Abstract P180: Dopamine D2 Receptors Regulate Wnt Signaling and Apoptosis in Human Renal Proximal Tubule Cells
Previous work from our laboratory indicates that the dopamine D2 receptor (D2R) in the kidney has a direct role in regulating renal inflammation and injury and blood pressure. Some common single nucleotide polymorphisms (D2R SNPs; rs 6276, 6277, and 1800497) in the human DRD2 gene are associated with decreased D2R expression and function. Immortalized renal proximal tubule cells (RPTCs) from subjects carrying D2R SNPs (RPTC-D2R SNPs) express less D2Rs than RPTCs carrying no D2R SNPs (RPTC-D2R WT) (62±4 vs 100±6%; P<0.04) and a pro-inflammatory and pro-fibrotic phenotype with markers of epithelial mesenchymal transition. RPTC-D2R SNPs showed increased apoptosis compared with RPTC-D2R WT (11± 0.8 vs 2.3±0.4% TUNEL positive cells, P<0.01, n=5/group). We hypothesized that the D2R regulates renal cell survival through effects on Wnt signaling. We found that Wnt3 expression was increased in RPTC-D2R SNPs compared with RPTC-D2R WT (mRNA: 2.6±0.35 vs 1±0.11 fold; P<0.05; protein: 133±4 vs 100±5%; P<0.05). RPTC-D2R SNPs showed activated Wnt3/β-catenin signaling pathway demonstrated by decreased β-catenin phosphorylation (64±4 vs 100±8%; P<0.05) and increased expression of downstream pro-apoptotic factors Bax (136±4.6 vs 100±5%, P<0.05) and FasL (128±5.6 vs 100±6.5%, P<0.05). Silencing D2R in RPTC-D2R WT (siRNA; 0.30±0.02 vs 1±0.07 fold, P<0.05) increased Wnt 3 expression, decreased β-catenin phosphorylation, and increased expression of Bax and FasL. By contrast, treatment of RPTC-D2R WT with a D2R agonist (quinpirole,1μM, 24h) or transfection of RPTC-D2R SNPs with a DRD2 which restored D2R expression decreased Wnt3 expression, increased β-catenin phosphorylation, and decreased Bax and FasL expression. Moreover, Wnt3 silencing (siRNA) in RPTC-D2R SNPs increased β-catenin phosphorylation (132±5 vs100±9%, P<0.05), decreased Bax and FasL expression, and reduced the number of apoptotic cells (6±1.0 vs12± 0.9 % TUNEL positive cells, P<0.01). Our results indicate that D2R function is important in the regulation of the Wnt pathway and that the alterations in D2R function result in modifications in the pathway potentially leading to fibrosis, cell death, and hypertension. These results may have clinical relevance for subjects bearing D2R SNPs.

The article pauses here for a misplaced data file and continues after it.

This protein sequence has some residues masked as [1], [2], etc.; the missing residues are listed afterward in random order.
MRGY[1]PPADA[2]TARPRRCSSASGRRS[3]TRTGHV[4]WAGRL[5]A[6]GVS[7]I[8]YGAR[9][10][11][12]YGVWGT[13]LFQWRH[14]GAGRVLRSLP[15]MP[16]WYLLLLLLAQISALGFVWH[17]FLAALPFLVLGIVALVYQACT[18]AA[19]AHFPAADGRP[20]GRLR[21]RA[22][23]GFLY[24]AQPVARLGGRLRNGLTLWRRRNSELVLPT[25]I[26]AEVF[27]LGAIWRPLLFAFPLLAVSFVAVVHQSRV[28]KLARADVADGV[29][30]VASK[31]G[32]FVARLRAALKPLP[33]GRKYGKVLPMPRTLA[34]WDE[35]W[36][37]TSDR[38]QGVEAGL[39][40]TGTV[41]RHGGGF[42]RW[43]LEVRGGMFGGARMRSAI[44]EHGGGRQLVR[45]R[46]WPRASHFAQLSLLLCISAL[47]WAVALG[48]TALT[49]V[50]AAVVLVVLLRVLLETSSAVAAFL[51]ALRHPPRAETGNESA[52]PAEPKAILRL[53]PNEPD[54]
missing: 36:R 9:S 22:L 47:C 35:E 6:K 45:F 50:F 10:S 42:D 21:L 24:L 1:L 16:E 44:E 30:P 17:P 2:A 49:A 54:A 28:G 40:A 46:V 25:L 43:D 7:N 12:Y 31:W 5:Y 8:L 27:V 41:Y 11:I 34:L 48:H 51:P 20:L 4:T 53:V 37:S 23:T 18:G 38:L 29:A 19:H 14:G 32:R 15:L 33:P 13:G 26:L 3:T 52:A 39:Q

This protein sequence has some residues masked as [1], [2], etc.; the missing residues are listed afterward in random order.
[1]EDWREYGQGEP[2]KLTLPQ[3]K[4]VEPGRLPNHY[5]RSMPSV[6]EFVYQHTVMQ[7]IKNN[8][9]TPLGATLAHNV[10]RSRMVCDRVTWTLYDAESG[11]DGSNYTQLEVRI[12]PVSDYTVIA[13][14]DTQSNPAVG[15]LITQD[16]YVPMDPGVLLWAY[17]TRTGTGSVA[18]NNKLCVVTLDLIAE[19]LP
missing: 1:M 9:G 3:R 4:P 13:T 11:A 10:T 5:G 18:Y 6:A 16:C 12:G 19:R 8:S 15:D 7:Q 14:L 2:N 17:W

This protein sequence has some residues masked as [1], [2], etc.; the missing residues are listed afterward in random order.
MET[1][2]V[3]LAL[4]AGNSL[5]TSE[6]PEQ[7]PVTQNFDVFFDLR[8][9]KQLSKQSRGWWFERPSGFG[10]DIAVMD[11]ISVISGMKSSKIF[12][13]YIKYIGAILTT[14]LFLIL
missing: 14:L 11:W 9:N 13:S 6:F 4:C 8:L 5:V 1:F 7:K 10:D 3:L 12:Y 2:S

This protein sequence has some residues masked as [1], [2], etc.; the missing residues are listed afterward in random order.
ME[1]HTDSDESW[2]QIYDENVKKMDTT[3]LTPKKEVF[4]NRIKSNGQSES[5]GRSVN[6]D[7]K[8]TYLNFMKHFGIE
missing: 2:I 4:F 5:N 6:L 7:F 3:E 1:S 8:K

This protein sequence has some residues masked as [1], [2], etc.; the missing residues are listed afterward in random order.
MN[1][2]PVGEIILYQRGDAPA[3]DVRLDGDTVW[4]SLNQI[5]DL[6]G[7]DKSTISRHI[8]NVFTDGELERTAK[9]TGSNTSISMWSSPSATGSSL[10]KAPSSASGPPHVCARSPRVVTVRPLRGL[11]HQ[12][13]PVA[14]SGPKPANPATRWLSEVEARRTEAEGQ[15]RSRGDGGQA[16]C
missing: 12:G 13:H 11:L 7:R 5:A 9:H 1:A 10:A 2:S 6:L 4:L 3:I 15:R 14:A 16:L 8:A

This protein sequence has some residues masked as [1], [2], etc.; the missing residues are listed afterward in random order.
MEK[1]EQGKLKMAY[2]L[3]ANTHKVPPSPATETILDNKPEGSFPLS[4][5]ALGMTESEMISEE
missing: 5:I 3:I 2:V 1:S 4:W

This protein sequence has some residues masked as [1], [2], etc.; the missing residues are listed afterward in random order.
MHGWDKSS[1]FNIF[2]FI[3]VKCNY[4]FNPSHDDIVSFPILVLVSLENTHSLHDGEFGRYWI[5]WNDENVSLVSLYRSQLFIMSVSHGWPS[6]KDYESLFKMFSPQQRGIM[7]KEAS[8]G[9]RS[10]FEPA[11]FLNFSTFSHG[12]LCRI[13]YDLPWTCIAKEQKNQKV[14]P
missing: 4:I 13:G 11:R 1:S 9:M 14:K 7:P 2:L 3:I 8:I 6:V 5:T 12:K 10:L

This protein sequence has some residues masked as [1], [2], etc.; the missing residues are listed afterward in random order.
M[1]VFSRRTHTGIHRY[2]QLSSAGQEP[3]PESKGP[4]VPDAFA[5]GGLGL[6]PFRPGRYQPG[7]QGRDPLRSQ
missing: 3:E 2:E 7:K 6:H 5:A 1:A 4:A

Author Disclosures: F. Han: None. Y. Zhang: None. P. Konkalmatt: None. J. Jones: None. J. Gildea: None. R.A. Felder: None. P.A. Jose: None. I. Armando: None.
- © 2015 by American Heart Association, Inc.